In its course through Karnataka, the channel is broken up by twelve "anicuts" or dams for the reason of irrigation. From the anicut at Madadkatte, an artificial channel is diverted at a distance of 72 miles, irrigating an area of 10,000 acres and ultimately bringing its water supply to the town of Mandya.
Near Srirangapatna, there is an aqueduct, called the Bangara Doddi Nala. This nala, which was, build in the 17th century by the Wodeyar maharaja of Mysore, in the memory of his favorite consort, Ranadhira Kantirava. It is said to be the only aqueduct where the water from a river, tapped upstream, is carried by the aqueduct over the very same river few miles downstream. This aqueduct also served as a motor able bridge until 1964.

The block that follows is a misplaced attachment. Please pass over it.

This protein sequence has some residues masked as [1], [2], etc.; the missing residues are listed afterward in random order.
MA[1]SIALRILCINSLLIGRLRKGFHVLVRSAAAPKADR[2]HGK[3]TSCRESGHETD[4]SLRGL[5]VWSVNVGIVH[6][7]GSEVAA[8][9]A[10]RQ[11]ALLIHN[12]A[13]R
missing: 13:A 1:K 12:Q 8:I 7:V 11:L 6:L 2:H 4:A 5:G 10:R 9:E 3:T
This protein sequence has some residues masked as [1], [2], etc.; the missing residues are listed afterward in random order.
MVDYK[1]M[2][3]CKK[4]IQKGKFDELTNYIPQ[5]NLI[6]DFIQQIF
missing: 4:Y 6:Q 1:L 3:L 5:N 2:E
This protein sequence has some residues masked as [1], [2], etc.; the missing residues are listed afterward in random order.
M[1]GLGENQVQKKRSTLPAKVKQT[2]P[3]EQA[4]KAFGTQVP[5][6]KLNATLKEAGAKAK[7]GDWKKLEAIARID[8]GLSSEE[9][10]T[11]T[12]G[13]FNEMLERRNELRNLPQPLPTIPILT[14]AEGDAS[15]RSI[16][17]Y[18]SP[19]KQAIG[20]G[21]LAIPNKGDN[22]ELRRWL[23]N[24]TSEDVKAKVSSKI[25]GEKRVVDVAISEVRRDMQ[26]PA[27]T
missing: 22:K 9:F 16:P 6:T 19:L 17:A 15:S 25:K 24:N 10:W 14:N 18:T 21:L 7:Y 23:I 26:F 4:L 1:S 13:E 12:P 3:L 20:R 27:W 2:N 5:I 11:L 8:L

Other than providing many ancient and modern canals with water from the river for irrigational purposes, the Kaveri also serves as the main drinking water resource for several towns and villages in the region. The cities of Mandya and Mysore depend mostly on the Kaveri for their drinking water supply. While its course in Karnataka, the river is called Jeevanadhi meaning a river supporting life.